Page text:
5. Spending all the time with my love
Whilst I'm passionate about highlighting the normalcy of needing space and your own time within a relationship, one of the greatest things about this campervan life is getting to be with Sam all the damn time.
Since we shared lockdown together from April-May 2020, we've barely had more than a full-day together each week. And it was lockdown that was a huge turning point for us. It was the time that my partner decided he no longer wanted to work in the hospitality industry, at least in the way he was used to doing. He decided that he wanted to be home more and share the evening with me - and one day our family. He was still passionate about what he did, but suddenly he decided that it was no longer really worth what it took away, and that there were ways he could still live the passion and enjoy what he did without having to sacrifice time we could be enjoying together.
It was also the time that I realised, or was reminded of the fact that I'm not made to work in an office. I fucking hate it. I'm way too creative and opinionated to shrink myself down to working in a corporation. I've worked for myself for over two years, and that's the way I like it. I simply am not able to do a job that i'm not wholeheartedly passionate about, and thankfully for me, the things i'm passionate about are viable and important.
So basically lockdown was a massive moment for us in our relationship. It was the best time, getting to spend everyday together, getting to grow together and leap forward into depths that would have taken much longer to reach had we not been gifted time.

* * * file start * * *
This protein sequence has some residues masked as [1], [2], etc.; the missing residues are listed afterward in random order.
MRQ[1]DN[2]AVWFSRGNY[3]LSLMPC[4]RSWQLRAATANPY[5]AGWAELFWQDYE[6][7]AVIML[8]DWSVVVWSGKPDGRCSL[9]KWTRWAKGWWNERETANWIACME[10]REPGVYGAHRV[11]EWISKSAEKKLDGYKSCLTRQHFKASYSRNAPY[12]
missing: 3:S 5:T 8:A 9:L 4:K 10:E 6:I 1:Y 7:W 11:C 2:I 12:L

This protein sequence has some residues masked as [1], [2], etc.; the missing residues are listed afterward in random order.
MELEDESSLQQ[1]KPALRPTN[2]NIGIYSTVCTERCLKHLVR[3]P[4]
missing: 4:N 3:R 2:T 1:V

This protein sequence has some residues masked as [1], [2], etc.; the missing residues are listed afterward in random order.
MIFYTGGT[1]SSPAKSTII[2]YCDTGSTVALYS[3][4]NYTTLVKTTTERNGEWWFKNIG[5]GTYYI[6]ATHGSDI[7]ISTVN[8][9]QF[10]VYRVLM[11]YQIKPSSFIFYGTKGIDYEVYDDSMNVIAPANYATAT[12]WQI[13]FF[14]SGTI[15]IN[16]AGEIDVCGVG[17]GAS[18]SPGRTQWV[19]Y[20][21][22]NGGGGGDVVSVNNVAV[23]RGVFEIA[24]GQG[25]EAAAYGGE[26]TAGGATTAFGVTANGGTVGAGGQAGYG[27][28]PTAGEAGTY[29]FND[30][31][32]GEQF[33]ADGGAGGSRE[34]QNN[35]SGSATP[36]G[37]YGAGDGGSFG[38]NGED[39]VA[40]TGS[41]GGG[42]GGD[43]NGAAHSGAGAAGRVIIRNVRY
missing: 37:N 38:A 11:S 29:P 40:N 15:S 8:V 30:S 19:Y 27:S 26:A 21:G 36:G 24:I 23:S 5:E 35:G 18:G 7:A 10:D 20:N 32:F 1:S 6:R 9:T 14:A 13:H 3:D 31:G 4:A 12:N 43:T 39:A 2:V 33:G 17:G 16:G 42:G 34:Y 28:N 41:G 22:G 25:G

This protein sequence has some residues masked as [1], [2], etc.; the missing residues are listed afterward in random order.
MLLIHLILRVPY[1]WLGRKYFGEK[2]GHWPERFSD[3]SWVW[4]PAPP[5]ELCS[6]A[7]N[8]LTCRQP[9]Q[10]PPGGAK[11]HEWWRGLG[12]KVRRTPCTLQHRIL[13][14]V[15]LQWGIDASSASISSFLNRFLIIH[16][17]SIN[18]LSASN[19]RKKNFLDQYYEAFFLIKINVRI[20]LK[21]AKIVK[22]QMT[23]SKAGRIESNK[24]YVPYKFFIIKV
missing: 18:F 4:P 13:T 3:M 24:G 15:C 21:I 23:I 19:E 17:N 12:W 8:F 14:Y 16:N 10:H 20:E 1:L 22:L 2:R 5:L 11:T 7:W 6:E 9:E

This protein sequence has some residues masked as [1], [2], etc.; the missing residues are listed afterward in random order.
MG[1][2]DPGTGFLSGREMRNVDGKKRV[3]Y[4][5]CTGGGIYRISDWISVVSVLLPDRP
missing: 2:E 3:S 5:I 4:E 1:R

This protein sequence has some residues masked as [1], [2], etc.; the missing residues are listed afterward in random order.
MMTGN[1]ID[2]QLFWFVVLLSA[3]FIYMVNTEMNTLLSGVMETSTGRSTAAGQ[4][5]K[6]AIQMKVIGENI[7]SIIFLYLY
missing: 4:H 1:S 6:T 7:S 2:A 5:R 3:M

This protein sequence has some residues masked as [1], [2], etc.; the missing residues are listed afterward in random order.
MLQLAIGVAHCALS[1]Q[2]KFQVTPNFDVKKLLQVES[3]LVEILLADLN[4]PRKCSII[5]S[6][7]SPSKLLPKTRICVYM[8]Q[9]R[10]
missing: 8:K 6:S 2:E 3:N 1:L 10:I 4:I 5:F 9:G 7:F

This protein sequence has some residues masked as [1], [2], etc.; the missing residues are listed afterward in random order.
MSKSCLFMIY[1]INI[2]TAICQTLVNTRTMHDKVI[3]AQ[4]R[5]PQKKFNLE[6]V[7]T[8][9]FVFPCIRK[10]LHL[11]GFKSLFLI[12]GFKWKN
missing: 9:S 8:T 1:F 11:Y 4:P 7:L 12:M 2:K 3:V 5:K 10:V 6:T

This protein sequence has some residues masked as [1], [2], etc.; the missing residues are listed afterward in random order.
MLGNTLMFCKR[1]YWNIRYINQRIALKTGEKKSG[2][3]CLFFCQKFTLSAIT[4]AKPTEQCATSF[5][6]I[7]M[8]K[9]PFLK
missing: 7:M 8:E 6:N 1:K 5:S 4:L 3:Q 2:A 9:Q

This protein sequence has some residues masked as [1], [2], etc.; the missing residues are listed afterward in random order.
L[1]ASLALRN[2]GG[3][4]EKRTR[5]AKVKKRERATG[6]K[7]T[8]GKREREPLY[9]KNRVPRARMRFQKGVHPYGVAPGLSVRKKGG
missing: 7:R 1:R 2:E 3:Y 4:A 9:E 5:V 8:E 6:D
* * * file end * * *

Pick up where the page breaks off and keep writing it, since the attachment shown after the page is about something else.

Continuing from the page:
This time feels just like that again. A gift. Time to be with the person I've loved since the moment I met him nearly a year ago. And whilst there are of course times when we need our own space, the majority is happily spent closely together.
When you find yourself in the right relationship, everything becomes easy and happy. Life isn't tainted with arguments, conflicts or wanting different things. And whilst I also highlight frequently that what you see on social media is never a true reflection of someone's life, luckily for me everything I share about my relationship is actually bang on the money. I'm the luckiest girl in the world to be with such a kind-hearted, supportive, forgiving, trusting, open and conscious man and being able to share this adventure with him is the greatest blessing of all.
The not-so-great moments
And now we're done with all the good bits, it's time to also reel it back with a little reality check.
1. NZ Parking Fines
Well to start off with, day 1 of our travels we woke up to a $200 parking fine for parking in a prohibited area *major eye roll*
We didn't realise it was prohibited, obviously, but that's the issue sometimes with freedom camping in New Zealand - it's not always so freedom-y. Most of the time you can and do get away with it - we traveled around the South Island in our 7-seater Suzuki with no bother at all, and day one of actually being in the van we got a ticket. Serious bummer. As I'm in that week or so before my period I'm more sensitive and down than normal anyways and getting that fine definitely caused a little mini meltdown within me as me drove away from Taranaki that morning as I freaked out about what the point of it all was and how we were going to do this... (don't worry i'm feeling much calmer now ahaha)
2. Constant Rain
Second of all, it rained for the first three days almost continuously. There were moments that it cleared up but by and large it has been pretty rubbish weather until now which not only brings your mood down a bit anyway, but when you're living in a van, I can assure you, it can reaaally bring you down.
We were lucky that for a lot of our adventures the rain held off, even if it was a bit grey, but the shit weather has definitely made it more difficult to feel like we're living that carefree summer-vibe euphoria I guess is associated with living van life.
Honestly, that's about it for the negatives. The list may not be as long, but trust me, you should never underestimate the power of consistent rain haha.
Well that rounds up my first blog since being on the road - eeepp!
I hope you enjoyed it, and be sure to keep up with my instagram and youtube as I'm going to begin releasing lots more exciting things that you'll definitely want to see.
Take care lovers, speak soon.